Winning Shot

Towson High student photographer's moody entry earns a spot in London's renowned Tate Modern

March 28, 2007|By Glenn McNatt | Glenn McNatt,Sun Art Critic

School is not cool, math and history are a drag and most of what's left is just kind of ... well, boring.

So what's a 17-year-old high school student who's still trying to figure out who he is and what he wants out of life supposed to do?

Why, become a photographer and make movies, of course. Exhibit your work in one of the world's most prestigious museums. Post your videos on so your friends (but not necessarily your parents) can see them.

Not every precocious teenager with a digital camera and a laptop computer loaded with PhotoShop and Windows Moviemaker gets to act out such dreams. But Towson High School senior Andrew Sliwoski is one of the lucky ones.

Today, the quiet kid in Kate Morrill's photography class at Towson High is in London on an all-expense-paid trip to the world renowned Tate Modern museum, where a photograph he took as part of a class project will be exhibited alongside the work of one of the world's foremost contemporary artists.

Not that the budding young artist lets on how excited he is by the prospect.

That wouldn't be very cool, after all.

"I'm sort of looking forward to it," he said last week while sitting in the living room of his family's suburban home with his parents and his best friend and collaborator, Dan St. Ours, who's also a Towson High senior and an art student.

"We'll be in England a week, and they've got an itinerary for us to see museums and galleries," Sliwoski said. "I'm just taking some clothes and all my cameras and stuff. I'm taking a couple of nice shirts and a sweater, but no sports coat. I also got a couple of ties."

At this announcement, Sliwoski's mother, Pamela Sliwoski, looked at her son with a pained expression and sighed.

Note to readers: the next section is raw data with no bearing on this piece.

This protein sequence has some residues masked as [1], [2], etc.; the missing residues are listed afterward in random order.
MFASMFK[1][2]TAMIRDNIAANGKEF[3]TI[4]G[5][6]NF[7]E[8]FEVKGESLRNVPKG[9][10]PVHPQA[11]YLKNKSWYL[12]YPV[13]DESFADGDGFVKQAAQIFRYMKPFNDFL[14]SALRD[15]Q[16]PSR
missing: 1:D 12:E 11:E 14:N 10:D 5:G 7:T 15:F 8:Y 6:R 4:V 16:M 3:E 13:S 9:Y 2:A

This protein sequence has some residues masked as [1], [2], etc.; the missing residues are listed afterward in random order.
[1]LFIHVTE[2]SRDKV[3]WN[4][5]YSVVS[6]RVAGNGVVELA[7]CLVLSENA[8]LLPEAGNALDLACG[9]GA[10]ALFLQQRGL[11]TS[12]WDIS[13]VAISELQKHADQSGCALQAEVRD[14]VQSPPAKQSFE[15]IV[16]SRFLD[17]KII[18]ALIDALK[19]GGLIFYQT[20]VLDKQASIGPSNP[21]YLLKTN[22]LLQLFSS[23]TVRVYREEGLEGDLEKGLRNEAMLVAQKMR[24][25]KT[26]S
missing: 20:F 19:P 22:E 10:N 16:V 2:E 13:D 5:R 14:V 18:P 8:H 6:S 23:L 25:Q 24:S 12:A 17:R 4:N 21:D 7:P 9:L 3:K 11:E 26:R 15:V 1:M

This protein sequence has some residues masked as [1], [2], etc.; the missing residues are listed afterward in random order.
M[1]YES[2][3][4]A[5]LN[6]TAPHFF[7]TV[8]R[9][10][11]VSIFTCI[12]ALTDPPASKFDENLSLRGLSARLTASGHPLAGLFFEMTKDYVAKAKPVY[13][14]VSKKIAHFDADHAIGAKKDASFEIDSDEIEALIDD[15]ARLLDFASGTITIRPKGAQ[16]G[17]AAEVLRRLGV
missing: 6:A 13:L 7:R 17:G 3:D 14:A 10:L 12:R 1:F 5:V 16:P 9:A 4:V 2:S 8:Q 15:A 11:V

"Typical teenager," she murmured.

Sliwoski, with a shock of Andy Warhol-like blond hair in the middle of his mostly brown locks, is representing the United States as one of 18 winners of the Unilever International Schools Art Project competition.

The contest, sponsored by British-based Unilever Corp., the food, home care and personal products giant, brings gifted young artists from around the world together for a week of workshops, networking and sightseeing pegged to the exhibition at Tate Modern of a major work commissioned by the company.

This year, Unilever commissioned Belgian contemporary artist Carsten Holler to install a curved, six-story-high sliding board in Tate Modern's cavernous Turbine Hall, where viewers can either take the plunge themselves or merely watch other, more adventurous souls fly down its twisting aluminum and Plexiglas chute.

Holler's sliding board, titled Test Site, is the largest of several similar works the artist has installed in museums and galleries around the world. The seventh work in the Unilever Series for Tate Modern, it was conceived as an enormous sculpture intended to explore the simultaneous feelings of childlike delight and utter dread that visitors experience while riding the chute or watching others plummet down its shiny tube.

The piece also inspired the theme of this year's school art contest, "Reality & Dream." Sliwoski's entry, which he called Stars Have Teeth, is a moody, 18-by-24-inch print that shows part of a playground photographed at night under the sulfurous orange glow of an overhead street lamp. He took it last summer as an experiment when he was trying out a new digital camera, placing his Nikon on a tripod in front of the subject, then walking around for a minute or so while the shutter remained open. Later, he edited the image in PhotoShop and printed it out on the school's large-format ink-jet printer.

The photograph combines a classic image of childhood innocence with an ominous sense of foreboding, like the hellish scenes on the final panel of Hieronymus Bosch's famously unsettling triptych, The Garden of Earthly Delights.

Yet by cleverly confounding opposite emotions of pleasure and fear, Sliwoski's photograph mirrors the conflicting feelings of Holler's giant sculpture, which similarly evokes mixed responses of delight and dread. (Holler's piece will remain on display through April 15. The work by Sliwoski and the other contest winners will be at the Tate Modern tonight, then move to the National Theatre in London, where they will be on display Friday through April 21.)

`Original individual'

"He is a very original individual who is always on his own page," said Morrill, who added that she wasn't surprised when her student won the prize out of hundreds of entries from across the country.

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